Fla. FD to expand K9 program, train greyhounds as therapy dogs

Miami-Dade Fire Rescue aims to have a therapy dog at every fire station, and plans to adopt greyhounds left homeless after Florida's racing ban


C. Isaiah Smalls II
Miami Herald

MIAMI — Capt. Shawn Campana needed an escape. The stress and pressures of working in Miami-Dade Fire Rescue were beginning to weigh on her.

Enter Charlie, a 3-year-old Greyhound she adopted in 2015.

This Oct. 4, 2018 photo shows Josephine, a former greyhound racing dog in West Palm Beach, Fla. Miami-Dade Fire Rescue plans to adopt dogs abandoned after the state's greyhound racing ban and train them as K9s and therapy dogs. (AP Photo/Brynn Anderson)
This Oct. 4, 2018 photo shows Josephine, a former greyhound racing dog in West Palm Beach, Fla. Miami-Dade Fire Rescue plans to adopt dogs abandoned after the state's greyhound racing ban and train them as K9s and therapy dogs. (AP Photo/Brynn Anderson)

“There’s light again,” Campana said of Charlie, “and there hasn’t been in some time. He was the only thing that made that happen.”

Four years later, she stood next to Miami-Dade Mayor Carlos Gimenez and County Commissioner Sally Heyman as the trio announced the expansion of the K9 Response Program. The program, which Campana started in 2016, is designed to help first responders cope with occupational stress and victims in crisis situations.

As a former firefighter, this program holds a special place in Gimenez’s heart.

“I know firsthand how tough it can be to see the loss of life that we often have to face,” Gimenez told reporters Monday at Haulover Park in Northeast Miami-Dade.

The program, a leader across the nation, has two functions. Trained handlers and dogs can be sent out to help firefighters who have returned from a difficult assignment. The other involves each station having its own therapy dog.

A response K9 “is a therapy dog on steroids,” Campana said with a smile. “But really it’s a K9 and handler trained to deal with people in crisis to provide relief and comfort.”

The timing of the expansion couldn’t be better. Before the program’s expansion, there was no place for Campana to train the dogs and handlers. Now, dogs will be trained and housed at the MDFR Ocean Rescue Station at Haulover Park.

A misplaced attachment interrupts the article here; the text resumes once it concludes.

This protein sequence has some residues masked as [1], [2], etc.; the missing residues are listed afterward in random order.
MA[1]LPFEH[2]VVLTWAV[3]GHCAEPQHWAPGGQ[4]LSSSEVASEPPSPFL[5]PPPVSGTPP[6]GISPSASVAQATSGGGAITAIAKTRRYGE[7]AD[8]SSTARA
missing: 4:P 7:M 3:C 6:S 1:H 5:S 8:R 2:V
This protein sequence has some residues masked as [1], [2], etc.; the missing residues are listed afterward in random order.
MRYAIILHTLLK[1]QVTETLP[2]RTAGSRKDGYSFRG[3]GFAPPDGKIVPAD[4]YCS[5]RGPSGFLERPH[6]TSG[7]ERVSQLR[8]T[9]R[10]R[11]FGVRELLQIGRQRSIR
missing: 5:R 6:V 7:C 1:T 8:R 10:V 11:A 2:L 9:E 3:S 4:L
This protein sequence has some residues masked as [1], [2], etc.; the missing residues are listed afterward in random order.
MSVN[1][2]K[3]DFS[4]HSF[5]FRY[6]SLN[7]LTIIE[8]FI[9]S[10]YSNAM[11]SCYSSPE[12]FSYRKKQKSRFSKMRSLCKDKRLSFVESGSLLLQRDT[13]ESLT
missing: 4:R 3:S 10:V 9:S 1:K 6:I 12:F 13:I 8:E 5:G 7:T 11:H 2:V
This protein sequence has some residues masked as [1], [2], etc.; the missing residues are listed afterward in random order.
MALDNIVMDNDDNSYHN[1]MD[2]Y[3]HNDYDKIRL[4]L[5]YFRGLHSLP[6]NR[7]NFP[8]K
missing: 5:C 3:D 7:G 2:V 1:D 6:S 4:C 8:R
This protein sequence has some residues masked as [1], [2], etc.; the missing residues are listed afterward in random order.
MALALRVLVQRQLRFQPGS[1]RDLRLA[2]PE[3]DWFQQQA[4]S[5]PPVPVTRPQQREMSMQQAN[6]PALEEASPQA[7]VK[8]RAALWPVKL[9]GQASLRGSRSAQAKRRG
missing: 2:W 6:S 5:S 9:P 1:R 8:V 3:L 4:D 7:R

In addition to the previous lack of infrastructure, there’s the need to address the issue of mental health among first responders.

A 2017 Ruderman Family Foundation study found first responders have rates of post-traumatic stress disorder and depression five times higher than the standard civilian. Additionally, the study discovered they are more likely to die by suicide than in the line of duty.

With the demand for therapy dogs already apparent, the only thing needed were the K9s themselves. Then came Amendment 13. This statewide voter referendum banned greyhound racing in Florida — but left many dogs without homes.

“We are rescuing dogs that need to be rescued,” Heyman said. “We are not going out in Miami-Dade and buying dogs.”

That, Heyman says, will save the county “thousands of dollars.” Officials also say no taxpayer money is used for training or housing.

MDFR plans to adopt and train dogs not just through the Greyhound Association but also with Miami-Dade Animal Services.

Three years after Charlie became the program’s first graduate, MDFR now has 10 therapy dogs of various breeds. Campana says the next step is getting each station its own therapy dog. Each K9 will take four months to train, but that will give stations the time to apply and meet the various housekeeping requirements to be eligible.

With the applications already flooding in, Gimenez hopes the dogs will do for all firefighters across the state what was done with Campana.

“These therapy dogs will give our first responders the emotional support they need to heal.”

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©2019 Miami Herald

McClatchy-Tribune News Service

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